Mirabai Chanu Wins a Silver in Weightlifting, India's First Medal at Tokyo 2020
Mirabai Chanu is the first Indian woman athlete to win an Olympic weightlifting medal after Karnam Malleshwari.
Ace Indian weightlifter Mirabai Chanu clinched a Silver and became the first Indian to win an Olympic medal at the 2020 Tokyo Games in the women’s 49kg weightlifting event on Saturday. Mirabai began with two good lifts in the snatch before a brilliant first lift in the clean and jerk assured her of a Silver Medal. The Gold medal went to China's Hou Zhihui, who was just too good on the day.
This is the first time India have won a medal on the opening day of the Olympic Games. This was India's first weightlifting medal at the Olympic Games in more than 20 years, since Karnam Malleshwari in Sydney.
Mirabai, ranked third in the world, had a total lift of 202kg with 87kg in snatch and 115kg in clean and jerk.
Hou Zhihui of China won the gold medal, setting a new Olympic record of 210kg. She set the record too in snatch with 94kg and 116kg in clean and jerk. Indonesia's Windy Cantika Aisah took home the silver medal with a total lift of 194 kg.
With the silver at the Olympics, Mirabai has now won medals in the Commonwealth Games, Asian Championships and World Championships.
Mirabai started off with a lift of 84kg in her first attempt at snatch. She went better in her second attempt, lifting 87kg. In the final attempt, she couldn't lift 89kg. But her second attempt, also her personal best in snatch, was good enough to be placed second, behind Zhihui.
Overwhelming favourite China's Hou Zhihui set an Olympic Record with a lift of 94kg in the snatch event after first breaking the record with a life of 92. Mirabai meanwhile holds the World Record for the clean and jerk event which she broke in April. Remember, in Rio, she failed in all 3 clean and jerk attempts.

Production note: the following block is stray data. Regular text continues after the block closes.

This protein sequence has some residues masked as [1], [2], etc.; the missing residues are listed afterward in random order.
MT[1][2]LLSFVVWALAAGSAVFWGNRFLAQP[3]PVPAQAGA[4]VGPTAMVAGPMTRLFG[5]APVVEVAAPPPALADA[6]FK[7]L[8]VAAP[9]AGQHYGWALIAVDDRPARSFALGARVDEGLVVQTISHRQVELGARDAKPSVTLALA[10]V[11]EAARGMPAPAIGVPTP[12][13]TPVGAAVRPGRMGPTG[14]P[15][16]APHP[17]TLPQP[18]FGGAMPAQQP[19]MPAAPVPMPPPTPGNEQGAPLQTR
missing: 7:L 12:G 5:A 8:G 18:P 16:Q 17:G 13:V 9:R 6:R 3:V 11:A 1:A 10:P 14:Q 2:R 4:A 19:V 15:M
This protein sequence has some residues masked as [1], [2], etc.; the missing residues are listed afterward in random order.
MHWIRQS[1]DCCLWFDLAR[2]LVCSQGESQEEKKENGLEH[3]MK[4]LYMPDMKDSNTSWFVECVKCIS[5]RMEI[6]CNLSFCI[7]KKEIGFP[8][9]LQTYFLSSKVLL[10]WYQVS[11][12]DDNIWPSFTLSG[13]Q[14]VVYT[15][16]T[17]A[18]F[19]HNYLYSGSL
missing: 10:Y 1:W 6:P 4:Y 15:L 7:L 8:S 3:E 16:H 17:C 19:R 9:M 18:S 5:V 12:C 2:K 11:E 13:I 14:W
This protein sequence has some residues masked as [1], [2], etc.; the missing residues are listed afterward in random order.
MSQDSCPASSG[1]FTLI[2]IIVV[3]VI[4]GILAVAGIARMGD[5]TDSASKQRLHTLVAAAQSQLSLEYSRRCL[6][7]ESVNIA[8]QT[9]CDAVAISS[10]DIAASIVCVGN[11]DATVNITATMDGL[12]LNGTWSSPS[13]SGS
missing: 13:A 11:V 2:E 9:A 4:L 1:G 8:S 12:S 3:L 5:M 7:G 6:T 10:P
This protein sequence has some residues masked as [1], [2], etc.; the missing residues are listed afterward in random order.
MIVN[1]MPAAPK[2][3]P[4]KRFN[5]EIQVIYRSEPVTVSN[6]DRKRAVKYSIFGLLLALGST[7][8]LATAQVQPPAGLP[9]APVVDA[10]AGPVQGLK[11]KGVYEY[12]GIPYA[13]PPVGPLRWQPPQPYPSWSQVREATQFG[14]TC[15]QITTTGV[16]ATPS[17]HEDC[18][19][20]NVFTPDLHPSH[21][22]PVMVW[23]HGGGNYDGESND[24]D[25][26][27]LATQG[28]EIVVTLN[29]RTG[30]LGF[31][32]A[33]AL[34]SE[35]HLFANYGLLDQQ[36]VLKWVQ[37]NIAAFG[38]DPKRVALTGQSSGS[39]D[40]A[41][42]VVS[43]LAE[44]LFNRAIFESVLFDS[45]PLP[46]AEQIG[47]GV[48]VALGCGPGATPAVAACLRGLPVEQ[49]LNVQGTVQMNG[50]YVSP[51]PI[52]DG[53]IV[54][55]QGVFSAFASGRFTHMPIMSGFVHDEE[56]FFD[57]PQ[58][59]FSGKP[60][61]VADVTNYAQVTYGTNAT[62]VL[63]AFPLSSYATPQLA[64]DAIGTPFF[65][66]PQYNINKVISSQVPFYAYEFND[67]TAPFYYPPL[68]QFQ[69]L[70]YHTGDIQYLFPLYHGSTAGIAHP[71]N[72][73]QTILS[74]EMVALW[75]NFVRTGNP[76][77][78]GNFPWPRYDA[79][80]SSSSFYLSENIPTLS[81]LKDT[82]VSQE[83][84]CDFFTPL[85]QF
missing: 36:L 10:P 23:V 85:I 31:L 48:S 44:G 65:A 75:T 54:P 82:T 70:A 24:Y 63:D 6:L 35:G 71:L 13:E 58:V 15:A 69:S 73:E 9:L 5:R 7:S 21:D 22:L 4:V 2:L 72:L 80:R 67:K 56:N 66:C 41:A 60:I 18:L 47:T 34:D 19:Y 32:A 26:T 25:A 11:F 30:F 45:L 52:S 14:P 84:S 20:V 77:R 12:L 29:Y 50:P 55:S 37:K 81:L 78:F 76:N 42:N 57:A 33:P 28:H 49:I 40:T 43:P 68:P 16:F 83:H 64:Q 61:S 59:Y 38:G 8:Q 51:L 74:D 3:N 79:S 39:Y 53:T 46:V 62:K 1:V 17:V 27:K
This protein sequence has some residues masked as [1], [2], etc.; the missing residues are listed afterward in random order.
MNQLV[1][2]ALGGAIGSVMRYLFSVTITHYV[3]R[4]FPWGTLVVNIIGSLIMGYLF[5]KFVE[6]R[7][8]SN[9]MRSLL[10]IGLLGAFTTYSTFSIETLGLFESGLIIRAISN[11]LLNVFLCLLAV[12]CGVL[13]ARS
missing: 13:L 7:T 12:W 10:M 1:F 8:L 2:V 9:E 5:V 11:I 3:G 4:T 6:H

Hou Zhihui’s first clean and jerk was a 109 kg attempt, which she lifted with absolute ease before Mirabai followed it up with a solid lift of 110kg, assuring her of a medal. Hou followed it up with an Olympic record lift of 114kg.
A determined Mirabai then smashed the Olympic record on the next left itself as she went for 115kg.
The Chinese lifter rounded off her final attempt with a powerful lift of 116kg but Mirabai’s final lift wasn’t successful and she finished with Silver.
In clean and jerk, Mirabai had a confident lift of 110kg in the first attempt and 115kg in the second attempt. Though she couldn't lift 117kg in the final attempt, she was able to confirm a silver medal in the Olympics.
Mirabai was deemed as a medal prospect for India at the Olympics which opened on Friday after a one-year delay due to the COVID-19 pandemic. In the lead up to the Olympics, Mirabai had set a new world record in clean and jerk (119kg) in a bronze-medal show of 205kg, at the Asian Championships in Tashkent in April this year.
In the process, Mirabai has now completed a redemption path which started from the disappointment at the 2016 Rio Olympics. Her debut at the Olympics in the 48kg category was a horror show, unable to lift in all three attempts of clean and jerk. The effect was so hard that Mirabai had to take the help of a sports psychologist to get over the happenings of Rio.
Five years from Rio, toughened up mentally and richer in experience, Mirabai completed the turnaround at Tokyo by becoming the second Indian woman and fifth individual overall to win a silver medal at the Olympics.
She worked hard and rectified every point of error to be the best version of herself. Injuries, especially a mysterious pain in the lower back, came in her way but that didn't stop Mirabai from reaching the podium in Tokyo. Her training in St Louis, USA led to finding ways of improving fitness and snatch technique, her bugbear for a long time.
With the Olympic rings in her earrings, Mirabai lifted her way to glory at Tokyo. On realising that she had won a medal, the diminutive Manipuri broke down and hugged her coach in jubilation.
The silver medal around her neck and the smile behind the mask indicated the completion of a turnaround, erasing the pain of Rio with the joy at Tokyo.
(With inputs from IANS)
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